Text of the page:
Solution: Answers can drive people away from humanism, I have to avoid giving suggestions to people. Questions are better than answers.  I frame open questions wherein people can share detailed information. This nudges people to think for themselves and maybe find the answer without feeling threatened. It is honouring others’ own power to reason and to let the desire for knowledge develop. Ultimately you never ever give anybody an answer but help them to find it themselves. Thinking you can give somebody an answer instead of them making the answer their own is domineering.
Cultural Catholics when asked why they think Catholicism and Irish Culture go together reply, “That’s just the way things are!” I can’t get confrontational or impatient with such a reply. I’m confident that they will feel silly saying it.
I then ask, “How important is religious truth and finding it?” This is better than lecturing them that things being just the way they are does not make them right or that it’s a pathetic reason to be involved with a religion.
Problem:  I fear that during religious discussions people will say “I have a right to my opinion”. I perceive that as a stubborn discussion stopper.
Solution: I have successfully forestalled it by using an anecdote that gently helps people see it is about stopping further discussion and that saying, “I will think about that” is far better. If that fails I can ask, “I feel that view is important to you. Why is that?” The anecdote can remind them how dangerous it can be if people claim that their views are sacred and so nobody should encourage/invite them to rethink them.
To develop my own confidence and to avoid the risk of being made to feel guilty about being a challenge to their view, it helps if I remind myself that I cannot ever engage with others without challenging some view they have. It is not mocking or disrespecting it but trying to help the person rethink it so that they might correct it. It is respecting them above their opinion.
The final step is helping them realise that if you are entitled to your opinion, the opinion must be based on evidence, open to revision, open to changing your mind should evidence come up that refutes the opinion. Calling something your opinion is to say it is debatable.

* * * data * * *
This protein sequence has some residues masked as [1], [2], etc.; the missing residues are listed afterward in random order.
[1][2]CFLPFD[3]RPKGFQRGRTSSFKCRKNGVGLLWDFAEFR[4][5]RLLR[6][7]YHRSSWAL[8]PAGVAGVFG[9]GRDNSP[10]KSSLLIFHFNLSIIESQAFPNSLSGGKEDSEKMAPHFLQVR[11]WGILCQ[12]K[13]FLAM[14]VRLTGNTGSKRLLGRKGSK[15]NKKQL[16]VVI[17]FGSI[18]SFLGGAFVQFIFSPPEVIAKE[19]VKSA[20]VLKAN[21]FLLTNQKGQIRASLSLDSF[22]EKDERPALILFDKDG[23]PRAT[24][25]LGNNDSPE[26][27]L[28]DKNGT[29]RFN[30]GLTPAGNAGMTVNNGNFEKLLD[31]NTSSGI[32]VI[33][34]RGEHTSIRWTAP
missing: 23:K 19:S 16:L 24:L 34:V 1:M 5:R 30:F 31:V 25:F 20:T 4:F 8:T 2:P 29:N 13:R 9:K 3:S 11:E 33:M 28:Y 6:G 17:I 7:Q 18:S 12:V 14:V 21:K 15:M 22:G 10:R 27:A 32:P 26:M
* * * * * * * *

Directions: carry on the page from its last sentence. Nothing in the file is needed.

It makes me sure that I have, wittingly or unwittingly, made them aware of a weakness in their position.  They seem to have been influenced by the modern view “All religions are equally true and it doesn’t matter what religion you belong to”. Though it pretends to oppose religious truth-claims it is actually a religious truth-claim itself. It is also giving special treatment to religion. If it were not it would simply say. “Whether harmful or not, it does not matter what religion you have if any.” I fear knowing the prevalence of the attitude. Opinions and beliefs are truth-claims.
I have tried to apply commonsense to certain issues and "I have a right to my opinion" was the response I got. It usually is intended to stop the conversation. Some people have responded that way when I simply asked them a question in relation to faith. It showed that they were starting to rethink some of their religious positions. That is why I had to be silenced. They act as if they use opinions and beliefs to make themselves feel good in some way. They do not want to hear that their opinions and beliefs are not actually about them but should be open-minded attempts to find the truth. It is good to remind them that a opinion by definition is asking for a challenge early on.
Rapport is matching your feelings and behaviour to others so that they feel they are with an understanding person genuinely interested in them. Finding common ground with lukewarm Catholics is hard. I struggle to remember that humanism is an encounter with reality rather than just a set of beliefs so it's wrong to think I can argue somebody into humanism. My role is to be the sign of what is beautiful in human nature and inspire people through that.
Rapport is absolutely necessary in order to make humanism look attractive to those who you are in communication with.
It is important to be careful that if a person suffers some sadness that you don’t try to create rapport by telling some story about how you went through something similar. That is really dismissing what they have said. It is better to ask questions that are not invasive which are worded to help them maybe think things through clearer and give them the chance of finding some hope.
An atheist can find common ground with the Christian with the following suggestions,
"Do you want to tell me how you know that?"
"I used to believe (or want to believe) something along that line. Why do you believe that?"
"That makes sense to me. Let us see if it takes everything into account."
Griffiths, R. Ed. Hitchens vs Blair, Is Religion a Force for Good in the World? (Black Swan, 2011)
McGrath, A. Bridge-Building (Inter-Varsity Press, 1954) 
Newman, R. Questioning Evangelism (Kregel Publications, 2007)
Reid, A. Apologetics (Moore Theological College, 1996)
Stannard, R. Science & Belief, The Big Issues (Lion, 2012)